Update on the Family Court Judge Search Case: It was over two years ago – March 10, 2020 – when I uploaded a video on what was then my fairly new Youtube channel, showing the footage depicting a West Virginia Family Court Judge searching my client’s home. The judge ended up being charged with judicial disciplinary violations, which went all the way to the State Supreme Court, ending in a written censure to the judge, describing the search as serious misconduct, which was not a judicial activity authorized under state law. A federal Section 1983 civil rights lawsuit was filed, which I’ve documented extensively, and which I’ve spent hours upon hours litigating.
Today we had a pretrial conference in federal court and I want to give a quick update on where we stand. It looks like great news to me. It sounds like the Court has given the greenlight to a jury trial beginning on the 19th of this month. The Court has yet to rule on the pending issues surrounding the defendant judge’s assertion of judicial immunity. However, it noted that a ruling would be imminent – likely early next week. This forthcoming opinion will be extremely important in defining the parameters of judicial immunity, as these cases are extremely rare and difficult.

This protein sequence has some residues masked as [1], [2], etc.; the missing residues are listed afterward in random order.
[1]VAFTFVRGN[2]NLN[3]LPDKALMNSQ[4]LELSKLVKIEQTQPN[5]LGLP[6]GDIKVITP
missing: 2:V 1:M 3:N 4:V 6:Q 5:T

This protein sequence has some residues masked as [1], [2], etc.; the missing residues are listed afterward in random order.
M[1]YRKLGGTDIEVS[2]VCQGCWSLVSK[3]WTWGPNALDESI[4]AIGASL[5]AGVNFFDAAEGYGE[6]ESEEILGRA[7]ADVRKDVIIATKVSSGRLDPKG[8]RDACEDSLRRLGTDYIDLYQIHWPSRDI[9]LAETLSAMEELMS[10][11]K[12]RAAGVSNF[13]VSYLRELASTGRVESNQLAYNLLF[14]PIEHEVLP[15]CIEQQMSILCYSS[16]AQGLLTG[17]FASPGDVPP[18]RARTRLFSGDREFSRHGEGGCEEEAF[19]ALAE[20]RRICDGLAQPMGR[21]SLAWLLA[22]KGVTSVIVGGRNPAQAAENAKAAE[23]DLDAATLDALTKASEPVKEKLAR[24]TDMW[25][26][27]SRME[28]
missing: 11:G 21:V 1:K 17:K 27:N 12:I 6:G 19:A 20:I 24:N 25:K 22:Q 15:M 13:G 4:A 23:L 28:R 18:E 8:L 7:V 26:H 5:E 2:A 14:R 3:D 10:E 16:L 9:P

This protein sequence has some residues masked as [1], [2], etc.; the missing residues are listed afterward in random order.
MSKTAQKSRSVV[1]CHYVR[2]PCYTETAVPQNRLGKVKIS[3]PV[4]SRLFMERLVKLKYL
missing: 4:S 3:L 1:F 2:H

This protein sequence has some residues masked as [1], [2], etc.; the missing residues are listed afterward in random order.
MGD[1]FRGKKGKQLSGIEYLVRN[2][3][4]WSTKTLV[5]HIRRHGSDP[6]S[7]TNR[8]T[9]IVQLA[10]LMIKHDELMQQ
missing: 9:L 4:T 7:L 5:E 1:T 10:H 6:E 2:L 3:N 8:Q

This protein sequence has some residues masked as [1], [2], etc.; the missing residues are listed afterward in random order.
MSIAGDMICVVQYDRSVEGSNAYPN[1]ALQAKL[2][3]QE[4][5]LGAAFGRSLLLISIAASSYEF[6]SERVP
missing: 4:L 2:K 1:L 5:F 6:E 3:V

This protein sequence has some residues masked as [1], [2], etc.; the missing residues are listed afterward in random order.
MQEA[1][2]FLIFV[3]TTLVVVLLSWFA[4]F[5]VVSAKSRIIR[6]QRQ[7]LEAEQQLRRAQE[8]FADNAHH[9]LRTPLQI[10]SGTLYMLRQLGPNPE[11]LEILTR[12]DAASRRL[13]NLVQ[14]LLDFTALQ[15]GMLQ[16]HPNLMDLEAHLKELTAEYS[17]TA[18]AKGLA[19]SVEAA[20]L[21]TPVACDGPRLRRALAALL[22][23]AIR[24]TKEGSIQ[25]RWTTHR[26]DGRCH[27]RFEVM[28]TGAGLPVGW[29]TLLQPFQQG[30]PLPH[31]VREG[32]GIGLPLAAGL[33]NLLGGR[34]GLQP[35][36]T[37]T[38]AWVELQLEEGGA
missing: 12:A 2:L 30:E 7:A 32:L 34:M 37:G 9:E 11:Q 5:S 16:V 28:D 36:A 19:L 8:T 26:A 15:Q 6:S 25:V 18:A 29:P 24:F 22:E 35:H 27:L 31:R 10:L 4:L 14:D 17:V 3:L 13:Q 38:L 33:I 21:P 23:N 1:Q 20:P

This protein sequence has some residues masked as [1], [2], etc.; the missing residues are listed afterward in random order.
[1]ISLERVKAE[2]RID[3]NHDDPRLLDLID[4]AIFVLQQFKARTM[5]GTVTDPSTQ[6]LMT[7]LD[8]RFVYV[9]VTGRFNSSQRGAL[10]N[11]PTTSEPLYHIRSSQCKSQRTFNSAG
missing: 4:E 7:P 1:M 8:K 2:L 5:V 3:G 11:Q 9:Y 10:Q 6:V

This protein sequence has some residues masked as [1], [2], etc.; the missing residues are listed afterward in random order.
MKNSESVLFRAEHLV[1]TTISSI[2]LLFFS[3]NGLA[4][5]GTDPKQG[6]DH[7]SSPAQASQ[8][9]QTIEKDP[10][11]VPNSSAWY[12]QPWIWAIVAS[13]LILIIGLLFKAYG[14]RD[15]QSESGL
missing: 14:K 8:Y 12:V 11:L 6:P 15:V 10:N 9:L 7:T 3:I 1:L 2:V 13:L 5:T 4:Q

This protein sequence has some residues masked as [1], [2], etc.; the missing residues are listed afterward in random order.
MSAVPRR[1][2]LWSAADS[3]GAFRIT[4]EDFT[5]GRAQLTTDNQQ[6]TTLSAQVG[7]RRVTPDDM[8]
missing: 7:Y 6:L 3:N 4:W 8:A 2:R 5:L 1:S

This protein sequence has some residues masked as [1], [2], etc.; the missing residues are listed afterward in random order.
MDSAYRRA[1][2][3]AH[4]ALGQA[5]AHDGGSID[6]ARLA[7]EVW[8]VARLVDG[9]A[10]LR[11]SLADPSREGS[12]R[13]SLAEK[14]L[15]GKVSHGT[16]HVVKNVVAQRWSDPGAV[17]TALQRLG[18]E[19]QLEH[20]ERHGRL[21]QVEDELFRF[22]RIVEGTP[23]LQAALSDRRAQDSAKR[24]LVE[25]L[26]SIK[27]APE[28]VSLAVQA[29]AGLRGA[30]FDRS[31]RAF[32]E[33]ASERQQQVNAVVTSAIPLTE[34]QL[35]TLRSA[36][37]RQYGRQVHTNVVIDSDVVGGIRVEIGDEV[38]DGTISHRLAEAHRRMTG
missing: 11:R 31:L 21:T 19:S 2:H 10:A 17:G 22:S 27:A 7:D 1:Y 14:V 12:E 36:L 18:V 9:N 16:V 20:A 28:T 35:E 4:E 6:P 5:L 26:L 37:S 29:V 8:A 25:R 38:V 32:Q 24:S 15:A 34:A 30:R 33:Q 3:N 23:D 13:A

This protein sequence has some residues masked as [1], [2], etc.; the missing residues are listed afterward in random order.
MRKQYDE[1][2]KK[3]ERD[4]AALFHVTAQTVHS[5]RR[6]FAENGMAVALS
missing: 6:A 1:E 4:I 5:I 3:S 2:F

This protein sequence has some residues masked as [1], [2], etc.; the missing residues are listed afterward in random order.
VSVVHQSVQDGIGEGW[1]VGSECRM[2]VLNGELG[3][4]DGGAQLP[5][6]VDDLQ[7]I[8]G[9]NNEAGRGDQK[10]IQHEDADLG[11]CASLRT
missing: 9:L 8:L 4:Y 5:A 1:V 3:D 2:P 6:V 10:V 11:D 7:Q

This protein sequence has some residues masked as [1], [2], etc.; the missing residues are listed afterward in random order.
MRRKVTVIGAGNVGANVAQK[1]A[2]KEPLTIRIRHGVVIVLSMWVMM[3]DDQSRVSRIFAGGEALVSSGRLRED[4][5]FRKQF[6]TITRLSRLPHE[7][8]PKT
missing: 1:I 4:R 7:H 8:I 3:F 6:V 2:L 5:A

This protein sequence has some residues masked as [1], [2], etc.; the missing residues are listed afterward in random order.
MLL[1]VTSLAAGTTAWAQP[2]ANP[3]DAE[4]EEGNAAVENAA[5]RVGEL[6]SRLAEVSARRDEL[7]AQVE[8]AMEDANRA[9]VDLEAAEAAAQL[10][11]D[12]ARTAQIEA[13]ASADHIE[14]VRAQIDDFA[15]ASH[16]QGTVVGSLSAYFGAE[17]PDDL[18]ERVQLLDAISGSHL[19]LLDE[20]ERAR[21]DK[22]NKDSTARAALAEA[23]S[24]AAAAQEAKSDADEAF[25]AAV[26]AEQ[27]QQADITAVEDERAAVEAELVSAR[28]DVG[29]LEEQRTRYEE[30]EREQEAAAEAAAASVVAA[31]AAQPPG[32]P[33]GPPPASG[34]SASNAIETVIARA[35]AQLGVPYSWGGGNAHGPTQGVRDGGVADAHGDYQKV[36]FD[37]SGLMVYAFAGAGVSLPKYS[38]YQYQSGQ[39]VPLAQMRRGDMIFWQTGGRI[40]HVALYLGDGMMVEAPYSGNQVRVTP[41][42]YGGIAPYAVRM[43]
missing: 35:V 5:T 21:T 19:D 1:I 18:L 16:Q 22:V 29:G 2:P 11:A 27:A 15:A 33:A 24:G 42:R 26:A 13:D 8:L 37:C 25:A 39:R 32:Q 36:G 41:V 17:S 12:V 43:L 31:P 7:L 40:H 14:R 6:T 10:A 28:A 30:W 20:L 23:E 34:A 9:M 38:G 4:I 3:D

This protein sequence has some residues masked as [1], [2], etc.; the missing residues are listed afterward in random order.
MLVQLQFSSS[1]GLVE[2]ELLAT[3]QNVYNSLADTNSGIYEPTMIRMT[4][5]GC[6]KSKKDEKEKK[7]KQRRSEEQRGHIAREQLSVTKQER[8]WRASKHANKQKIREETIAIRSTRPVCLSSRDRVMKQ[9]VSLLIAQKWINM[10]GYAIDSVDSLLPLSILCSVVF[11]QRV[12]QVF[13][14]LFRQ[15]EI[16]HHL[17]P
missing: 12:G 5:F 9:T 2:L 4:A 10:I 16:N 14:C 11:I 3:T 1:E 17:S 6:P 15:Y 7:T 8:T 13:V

Be on the lookout. There will surely be an update on Tuesday or Wednesday of next week with the details of the Court’s ruling. I believe it’s going to come down to the fact that the State Supreme Court has already spoken on the judge’s conduct in this particular situation. The law of judicial immunity requires the Court to look at the nature of the activity, rather than the job title of the defendant. The State Supreme Court has already issued a final adjudication of the fact that judges in West Virginia do not engage in searches; that searches are an executive law enforcement function, and that the defendant doing so in this particular case is “serious misconduct” and an “egregious” misuse of power.
Lastly, the law enforcement defendants are still in the case, both as individual defendants, as well as in the Monell Claim alleging a 20 year practice and policy of Family Court judicial searches, which according to the deposition testimony of the defendant officers, continues to this day.